Today, more than 1 million children are deprived of their liberty worldwide,26 and countless children face violent and degrading treatment throughout the criminal justice process. In light of this dramatic situation, it is imperative to promote strategies that provide an alternative to detention and custodial sentences for children.
Directive of the European Parliament and of the Council on combating the sexual abuse and the sexual exploitation of children and child pornography
DIRECTIVE 2011/92/EU OF THE EUROPEAN PARLIAMENT AND OF THE COUNCIL of 13 December 2011
on combating the sexual abuse and sexual exploitation of children and child pornography, and replacing Council Framework Decision 2004/68/JHA
THE EUROPEAN PARLIAMENT AND THE COUNCIL OF THE EUROPEAN UNION,
Having regard to the Treaty on the Functioning of the European Union, and in particular Article 82(2) and Article 83(1) thereof,
Having regard to the proposal from the European Commission,
After transmission of the draft legislative act to the national parliaments,
Having regard to the opinion of the European Economic and Social Committee,
After consulting the Committee of the Regions,
Acting in accordance with the ordinary legislative procedure,
Communication from the Commission to the Council, the European Parliament, the European Economic and Social Committee and the Committee of the Regions - A Special Place for Children in EU External Action
COMMUNICATION FROM THE COMMISSION TO THE COUNCIL, THE
EUROPEAN PARLIAMENT, THE EUROPEAN ECONOMIC AND SOCIAL
COMMITTEE AND THE COMMITTEE OF THE REGIONS
A Special Place for Children in EU External Action
The European Union is firmly committed to promoting children’s rights and responding to their basic needs as an integral part of both its internal and external policies. As part of the process of honouring this commitment, the Communication “Towards an EU Strategy on the Rights of the Child”, adopted on 4 July 2006, outlines a process for developing a long-term strategy for the EU on children’s rights.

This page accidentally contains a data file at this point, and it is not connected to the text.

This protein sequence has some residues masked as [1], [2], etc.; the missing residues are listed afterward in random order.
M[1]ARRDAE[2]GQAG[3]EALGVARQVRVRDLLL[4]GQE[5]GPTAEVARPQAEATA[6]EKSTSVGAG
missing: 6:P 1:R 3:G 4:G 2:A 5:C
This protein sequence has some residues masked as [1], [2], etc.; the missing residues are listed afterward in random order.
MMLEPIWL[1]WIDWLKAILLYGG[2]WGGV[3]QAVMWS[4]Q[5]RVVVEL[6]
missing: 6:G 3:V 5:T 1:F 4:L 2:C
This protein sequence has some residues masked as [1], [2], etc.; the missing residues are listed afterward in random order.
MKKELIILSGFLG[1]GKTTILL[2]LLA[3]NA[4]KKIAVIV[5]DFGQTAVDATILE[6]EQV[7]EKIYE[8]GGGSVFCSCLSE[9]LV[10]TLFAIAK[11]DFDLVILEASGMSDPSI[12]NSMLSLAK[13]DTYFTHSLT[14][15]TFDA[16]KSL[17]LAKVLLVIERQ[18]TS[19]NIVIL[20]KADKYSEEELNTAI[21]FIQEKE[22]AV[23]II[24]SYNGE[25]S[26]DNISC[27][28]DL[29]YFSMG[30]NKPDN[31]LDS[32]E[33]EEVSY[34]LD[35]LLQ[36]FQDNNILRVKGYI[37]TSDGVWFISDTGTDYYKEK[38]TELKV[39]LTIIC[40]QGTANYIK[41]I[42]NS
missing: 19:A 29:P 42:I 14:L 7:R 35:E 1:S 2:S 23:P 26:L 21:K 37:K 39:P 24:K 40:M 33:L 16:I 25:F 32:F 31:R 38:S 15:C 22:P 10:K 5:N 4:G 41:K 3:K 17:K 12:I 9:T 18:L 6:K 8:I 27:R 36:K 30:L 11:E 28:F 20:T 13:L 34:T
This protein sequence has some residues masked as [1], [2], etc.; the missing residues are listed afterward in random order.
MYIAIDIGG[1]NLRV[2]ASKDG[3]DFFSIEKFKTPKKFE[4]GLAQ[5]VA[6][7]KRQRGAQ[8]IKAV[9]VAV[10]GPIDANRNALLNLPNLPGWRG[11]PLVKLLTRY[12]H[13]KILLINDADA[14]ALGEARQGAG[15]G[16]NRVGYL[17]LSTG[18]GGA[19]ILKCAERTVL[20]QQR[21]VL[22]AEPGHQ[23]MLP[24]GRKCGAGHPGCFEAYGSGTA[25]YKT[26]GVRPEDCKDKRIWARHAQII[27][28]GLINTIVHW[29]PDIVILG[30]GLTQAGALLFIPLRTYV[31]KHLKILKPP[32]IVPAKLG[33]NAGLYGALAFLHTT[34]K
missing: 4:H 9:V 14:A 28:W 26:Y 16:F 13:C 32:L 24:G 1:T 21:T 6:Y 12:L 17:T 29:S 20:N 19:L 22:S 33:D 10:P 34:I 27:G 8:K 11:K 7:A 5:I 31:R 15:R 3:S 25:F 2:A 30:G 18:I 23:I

Joint Communication to the European Parliament and the Council - Human Rights and Democracy at the Heart of our External Action - Towards a more Effective Approach
JOINT COMMUNICATION TO THE EUROPEAN PARLIAMENT AND THE COUNCIL
HUMAN RIGHTS AND DEMOCRACY AT THE HEART OF EU EXTERNAL ACTION –
TOWARDS A MORE EFFECTIVE APPROACH
All human rights – civil, political, economic, social and cultural – are universal in nature, valid for everyone, everywhere. Respect for human rights and fundamental freedoms is at the core of the European Union. The protection and promotion of human rights is a silver thread running through all EU action both at home and abroad. On human rights and democracy, the EU must be principled when it comes to the norms and values it seeks to uphold, creative in the ways it does so, and absolutely determined to achieve concrete results.
The Girls Speak Out is an event where girl activists have an opportunity to speak with governments and UN agencies about their work. They will also identify how their work can be supported and elevated by governments and UN agencies. A distinguished panel of respondents will respond to each girl activist, and provide input and suggestions for possible future partnerships.